Business Enterprises and Entrepreneurship
Edited by Geoffrey Jones and Andrea Lluch
Chapter 5: Spanish business in Argentina and Chile since 1880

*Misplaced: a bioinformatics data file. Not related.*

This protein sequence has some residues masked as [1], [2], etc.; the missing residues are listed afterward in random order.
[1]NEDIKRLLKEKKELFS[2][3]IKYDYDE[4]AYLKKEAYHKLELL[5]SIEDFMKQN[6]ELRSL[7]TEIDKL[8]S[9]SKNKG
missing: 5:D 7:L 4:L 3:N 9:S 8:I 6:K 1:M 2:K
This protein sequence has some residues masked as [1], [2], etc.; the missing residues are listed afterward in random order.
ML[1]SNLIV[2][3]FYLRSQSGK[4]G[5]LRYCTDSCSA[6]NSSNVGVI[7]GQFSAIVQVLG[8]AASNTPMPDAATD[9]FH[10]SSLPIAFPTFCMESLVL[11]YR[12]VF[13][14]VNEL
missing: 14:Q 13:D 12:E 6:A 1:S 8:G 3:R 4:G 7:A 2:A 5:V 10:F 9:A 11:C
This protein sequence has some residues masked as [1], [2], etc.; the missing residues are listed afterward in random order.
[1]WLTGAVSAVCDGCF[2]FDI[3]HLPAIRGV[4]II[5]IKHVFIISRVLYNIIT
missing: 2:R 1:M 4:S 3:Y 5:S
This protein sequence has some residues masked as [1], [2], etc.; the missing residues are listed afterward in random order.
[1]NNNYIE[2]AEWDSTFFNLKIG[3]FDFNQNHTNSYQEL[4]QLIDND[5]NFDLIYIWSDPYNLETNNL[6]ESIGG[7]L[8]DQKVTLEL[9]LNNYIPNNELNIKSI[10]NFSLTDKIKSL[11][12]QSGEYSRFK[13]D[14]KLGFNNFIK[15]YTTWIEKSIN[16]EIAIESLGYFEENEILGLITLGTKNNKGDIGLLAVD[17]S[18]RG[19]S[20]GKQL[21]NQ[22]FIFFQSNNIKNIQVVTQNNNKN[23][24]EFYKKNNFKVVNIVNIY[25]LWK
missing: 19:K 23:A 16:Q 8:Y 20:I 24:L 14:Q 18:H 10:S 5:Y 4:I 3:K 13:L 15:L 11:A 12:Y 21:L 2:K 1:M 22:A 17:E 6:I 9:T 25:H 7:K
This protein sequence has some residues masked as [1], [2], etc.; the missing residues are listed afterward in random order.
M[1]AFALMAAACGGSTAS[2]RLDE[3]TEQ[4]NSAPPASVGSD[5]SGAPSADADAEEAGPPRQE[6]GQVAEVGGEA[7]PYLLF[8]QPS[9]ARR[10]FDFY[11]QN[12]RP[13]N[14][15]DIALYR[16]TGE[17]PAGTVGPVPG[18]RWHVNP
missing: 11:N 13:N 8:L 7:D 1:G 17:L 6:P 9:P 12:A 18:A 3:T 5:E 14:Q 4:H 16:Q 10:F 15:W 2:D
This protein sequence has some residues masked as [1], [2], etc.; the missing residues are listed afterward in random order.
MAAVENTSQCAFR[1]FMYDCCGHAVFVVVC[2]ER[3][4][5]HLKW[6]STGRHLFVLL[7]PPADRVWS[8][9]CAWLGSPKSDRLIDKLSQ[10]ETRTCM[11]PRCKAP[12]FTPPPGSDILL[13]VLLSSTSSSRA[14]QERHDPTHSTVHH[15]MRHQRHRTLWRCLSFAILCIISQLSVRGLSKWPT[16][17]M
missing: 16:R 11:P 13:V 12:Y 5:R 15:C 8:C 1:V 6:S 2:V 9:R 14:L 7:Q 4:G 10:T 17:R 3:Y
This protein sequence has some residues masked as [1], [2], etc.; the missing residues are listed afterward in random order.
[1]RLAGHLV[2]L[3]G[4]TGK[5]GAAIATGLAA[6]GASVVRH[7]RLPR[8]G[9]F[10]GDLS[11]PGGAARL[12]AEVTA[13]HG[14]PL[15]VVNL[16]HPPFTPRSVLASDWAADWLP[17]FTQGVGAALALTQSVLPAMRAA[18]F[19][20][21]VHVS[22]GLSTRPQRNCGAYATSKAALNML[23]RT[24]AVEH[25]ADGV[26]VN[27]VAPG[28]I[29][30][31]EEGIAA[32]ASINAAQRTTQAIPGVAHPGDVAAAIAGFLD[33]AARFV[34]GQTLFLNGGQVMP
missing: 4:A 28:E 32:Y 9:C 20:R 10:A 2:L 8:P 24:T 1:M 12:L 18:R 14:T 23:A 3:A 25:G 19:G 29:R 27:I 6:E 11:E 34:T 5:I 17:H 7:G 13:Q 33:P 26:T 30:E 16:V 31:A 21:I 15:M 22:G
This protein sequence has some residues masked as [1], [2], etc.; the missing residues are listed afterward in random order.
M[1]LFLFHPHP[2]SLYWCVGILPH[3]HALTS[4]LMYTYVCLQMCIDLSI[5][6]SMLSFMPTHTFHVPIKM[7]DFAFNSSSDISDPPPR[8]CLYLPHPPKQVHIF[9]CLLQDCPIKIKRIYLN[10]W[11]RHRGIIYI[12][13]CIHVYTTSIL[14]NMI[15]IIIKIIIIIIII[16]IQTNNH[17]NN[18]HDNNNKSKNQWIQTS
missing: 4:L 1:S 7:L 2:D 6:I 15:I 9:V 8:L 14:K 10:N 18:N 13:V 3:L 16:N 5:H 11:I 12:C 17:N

The growth of Spanish business in the Southern Cone of Latin America began in the late nineteenth century. It was initially driven by massive Spanish emigration to Argentina, and to a lesser extent, Chile and Uruguay. Simultaneously, Spanish exports boomed, and to attract foreign direct investment (FDI) a number of institutions, especially the Chambers of Commerce, were created. Between the 1920s and the outbreak of the Spanish Civil War in 1936, there was extensive Spanish business operations in this region. Between the end of the Spanish Civil War in 1939 and the early 1960s, Spain’s closed economy and the economic policies of the Franco regime thwarted outward FDI, and curtailed the presence of Spanish companies in the region. Spain’s liberalization, beginning in the early 1960s and culminating in the transition to democracy and accession to the European Union (EU) in 1986, led to a revival in Spanish multinational enterprise (MNE) investment in the region. Starting in 1980, Spanish FDI in Argentina and Chile, as well as Uruguay, grew spectacularly. Spanish investment was driven by large companies that focused on banking and finance, energy, telecommunications and transportation, sanitation, and utilities. Spain became the leading investor in Argentina, and the second largest investor in Chile, during the 1990s and early 2000s. However, Spanish MNE investment lost its momentum again as a result of both policy shifts in Latin America, especially Argentina, and a major economic crisis in Spain after 2008.
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